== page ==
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I just started to try self-learn fingerpicking. I know absolutely nothing about it, but can play some beginner tunes with flat picking.

When I try to position the right hand as told in the YouTube videos, I was supposed to make the wrist a valley, touch it on the guitar and also make the knuckles a high point. I can’t do this because then The side of the right hand, that is, the part just below the little finger is touching the low E string and my ring finger is unable to access the high E string. I see practically everyone has that right hand position. How do I go about achieving this?

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  • The high E string is the thin one, low is the thick one so have you asked correctly?
    – Tim
    Jun 23 at 8:31
  • Yes @Tim I have asked correctly Jun 23 at 8:35
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    Post pictures and someone will be able to diagnose your issue hopefully
    – Awalrod
    Jun 23 at 13:58
  • Do you mean low in pitch, or low as in closer to the floor? / I suggest you visit a music shop and ask if someone can check your position or set-up. There may be an adjustment of some other part of your body that will resolve things. / Of course the best solution is to take lessons! Jun 24 at 5:14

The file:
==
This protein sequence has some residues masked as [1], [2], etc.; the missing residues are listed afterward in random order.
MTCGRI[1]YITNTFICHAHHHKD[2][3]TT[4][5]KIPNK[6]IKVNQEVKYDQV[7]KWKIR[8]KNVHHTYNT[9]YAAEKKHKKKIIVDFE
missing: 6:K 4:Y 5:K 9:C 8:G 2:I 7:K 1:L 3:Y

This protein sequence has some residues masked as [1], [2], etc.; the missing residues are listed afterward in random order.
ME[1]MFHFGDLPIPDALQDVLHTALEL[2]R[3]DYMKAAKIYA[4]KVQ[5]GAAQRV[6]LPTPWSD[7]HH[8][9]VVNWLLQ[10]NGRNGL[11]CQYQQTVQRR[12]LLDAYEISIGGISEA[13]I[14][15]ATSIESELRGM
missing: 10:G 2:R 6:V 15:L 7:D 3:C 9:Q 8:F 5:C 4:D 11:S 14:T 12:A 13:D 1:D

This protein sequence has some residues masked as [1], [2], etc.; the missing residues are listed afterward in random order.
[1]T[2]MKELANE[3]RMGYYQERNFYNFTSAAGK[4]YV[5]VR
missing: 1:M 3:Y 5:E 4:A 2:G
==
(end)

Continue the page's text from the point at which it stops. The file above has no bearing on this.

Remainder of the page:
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    According to Tim's answer, as each one of us has a special body shape, maybe the position you see for a lot of people is necessary the best for your case, in terms of ergonomics, or just even to get to a specific string/point in the guitar. For example, if you hand is small or your fingers are short, maybe you'll have to keep your hand at a lower position to achieve and get to the high E string. As proposed in other comment, a front photo, and another one from above, of your hand's position would be helpful to review your case. Jun 27 at 11:35

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In the absence of any answers (yet), I'll try to explain what I do. The heel of my hand - trace the pinky down to almost the wrist - actually rests on the bridge. That gives my hand enough rotation to play any string with any finger, or the thumb. It anchors the whole picking machine - my hand/fingers - so it's not floating around with no particular place to go. Resting my forearm on the guitar's belly keeps fatigue at bay. Not saying this is the best/only/recognised way, but it works for me.

As with a lot of things in life, we have to experiment until we find what works best for us as individuals - let's face it, none of our anatomies are exactly identical, and the way our fingers work isn't the same because of it.

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    the length of your fingers and width of your palm will have a bearing on how you find it comfortable to play . The Youtube videos are only a very general guide at best; don't follow them slavishly Jun 29 at 8:21

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